The American Institute of CPAs’ State Regulation and Legislation team is monitoring legislative activity around the country that aims to reduce licensing requirements for some occupations but could negatively affect the CPA profession’s mobility.
Louisiana introduced legislation to eliminate excess regulations associated with occupational licensing. Sponsors of the Occupational Licensing Review Act argued that the legislation will lower barriers to employment. However, it could also have a negative impact on professions that use certifications, including the CPA profession, to enhance consumer protection.
Thanks to the Society of Louisiana CPAs and its partners, however, the legislation was amended to remove many of the troubling sections.
The amended legislation removed language that would have banned the use of the term "certified" as a title, or part of a title, unless that term is authorized in the statute regulating the profession. This would have essentially prevented certified professionals from using the title unless the certification is a requirement for licensure.
Additionally, the amended bill removed language that established a standard of review that required regulations be promulgated through the “least restrictive means” available. The language included a range of alternatives to regulation, including the option of no regulation at all. The bill now requires an annual review of 20 percent of the state’s current occupational regulations with all regulations reviewed within the subsequent five years. Reviews will then repeat every 5 years thereafter.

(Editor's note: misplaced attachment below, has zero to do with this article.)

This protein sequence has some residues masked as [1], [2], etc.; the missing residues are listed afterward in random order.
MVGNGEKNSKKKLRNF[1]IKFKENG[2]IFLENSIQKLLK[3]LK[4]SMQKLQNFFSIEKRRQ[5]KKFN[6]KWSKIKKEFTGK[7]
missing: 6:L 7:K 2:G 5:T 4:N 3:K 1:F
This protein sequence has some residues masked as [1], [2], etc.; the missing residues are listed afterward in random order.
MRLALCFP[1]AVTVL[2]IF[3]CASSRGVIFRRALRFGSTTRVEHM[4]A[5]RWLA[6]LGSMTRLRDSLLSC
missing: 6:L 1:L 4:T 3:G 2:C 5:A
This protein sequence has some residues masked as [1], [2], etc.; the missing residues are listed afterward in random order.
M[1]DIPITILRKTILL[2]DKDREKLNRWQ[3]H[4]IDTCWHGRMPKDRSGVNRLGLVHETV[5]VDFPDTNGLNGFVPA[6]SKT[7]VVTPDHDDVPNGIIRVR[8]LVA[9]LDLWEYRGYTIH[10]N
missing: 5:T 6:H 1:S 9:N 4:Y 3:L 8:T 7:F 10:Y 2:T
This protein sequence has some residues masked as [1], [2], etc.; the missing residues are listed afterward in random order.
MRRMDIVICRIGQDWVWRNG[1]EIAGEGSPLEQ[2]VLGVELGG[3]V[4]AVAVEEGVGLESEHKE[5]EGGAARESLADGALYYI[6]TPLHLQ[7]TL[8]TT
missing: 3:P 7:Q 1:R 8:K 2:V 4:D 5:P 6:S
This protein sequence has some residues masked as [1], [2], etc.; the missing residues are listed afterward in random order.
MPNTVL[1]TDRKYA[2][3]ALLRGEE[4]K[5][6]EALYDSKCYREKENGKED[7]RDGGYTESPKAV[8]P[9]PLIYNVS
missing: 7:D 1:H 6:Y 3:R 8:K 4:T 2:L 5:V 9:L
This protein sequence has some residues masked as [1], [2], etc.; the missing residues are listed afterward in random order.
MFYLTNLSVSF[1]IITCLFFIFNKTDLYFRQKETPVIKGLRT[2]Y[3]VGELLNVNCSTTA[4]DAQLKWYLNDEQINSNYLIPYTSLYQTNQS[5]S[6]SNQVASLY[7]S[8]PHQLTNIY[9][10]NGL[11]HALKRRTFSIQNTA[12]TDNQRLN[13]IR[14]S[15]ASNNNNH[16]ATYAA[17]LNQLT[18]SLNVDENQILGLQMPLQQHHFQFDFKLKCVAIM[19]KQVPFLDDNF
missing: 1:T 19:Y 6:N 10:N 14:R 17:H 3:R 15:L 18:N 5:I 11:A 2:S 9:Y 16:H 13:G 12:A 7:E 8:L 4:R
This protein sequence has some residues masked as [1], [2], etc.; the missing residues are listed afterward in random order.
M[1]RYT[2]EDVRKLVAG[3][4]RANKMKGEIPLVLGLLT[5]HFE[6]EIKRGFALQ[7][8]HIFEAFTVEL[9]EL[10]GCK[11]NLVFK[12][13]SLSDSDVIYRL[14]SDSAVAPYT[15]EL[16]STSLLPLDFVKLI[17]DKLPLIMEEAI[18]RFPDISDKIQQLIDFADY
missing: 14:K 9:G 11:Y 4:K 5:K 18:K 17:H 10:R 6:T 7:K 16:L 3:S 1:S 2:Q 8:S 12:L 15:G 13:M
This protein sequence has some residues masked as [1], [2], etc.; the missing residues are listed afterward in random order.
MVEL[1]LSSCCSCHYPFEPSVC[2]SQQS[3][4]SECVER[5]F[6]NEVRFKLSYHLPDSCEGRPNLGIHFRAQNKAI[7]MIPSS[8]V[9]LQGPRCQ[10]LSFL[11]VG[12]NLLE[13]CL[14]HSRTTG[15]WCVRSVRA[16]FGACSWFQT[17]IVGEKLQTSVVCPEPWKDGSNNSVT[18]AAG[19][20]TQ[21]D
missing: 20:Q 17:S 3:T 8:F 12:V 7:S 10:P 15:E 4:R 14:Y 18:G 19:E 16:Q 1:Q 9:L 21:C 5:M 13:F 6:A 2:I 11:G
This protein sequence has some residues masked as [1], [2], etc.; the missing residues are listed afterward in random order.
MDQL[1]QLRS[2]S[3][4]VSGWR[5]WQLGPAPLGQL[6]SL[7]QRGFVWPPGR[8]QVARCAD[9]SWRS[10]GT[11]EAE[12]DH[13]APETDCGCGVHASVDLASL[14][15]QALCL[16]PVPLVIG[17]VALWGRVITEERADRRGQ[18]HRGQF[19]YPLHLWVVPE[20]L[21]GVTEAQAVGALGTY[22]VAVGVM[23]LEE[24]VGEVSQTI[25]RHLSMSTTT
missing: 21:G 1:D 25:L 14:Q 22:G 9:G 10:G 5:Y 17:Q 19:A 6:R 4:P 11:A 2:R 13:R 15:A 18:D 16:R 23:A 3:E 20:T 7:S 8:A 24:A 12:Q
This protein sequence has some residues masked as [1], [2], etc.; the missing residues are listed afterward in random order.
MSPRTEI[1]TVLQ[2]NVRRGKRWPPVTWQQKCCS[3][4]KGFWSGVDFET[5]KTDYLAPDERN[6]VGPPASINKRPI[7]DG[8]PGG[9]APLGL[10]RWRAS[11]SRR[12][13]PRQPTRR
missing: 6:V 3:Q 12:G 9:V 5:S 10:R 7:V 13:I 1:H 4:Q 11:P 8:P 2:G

As of today, the bill has passed the House and is being considered in the Senate.
Louisiana is just one state in many that have introduced legislation aimed at easing regulatory requirements for occupational and professional licenses. The AICPA is currently tracking over 50 bills that either alter, restrict, remove or decrease state regulatory board licensing authority.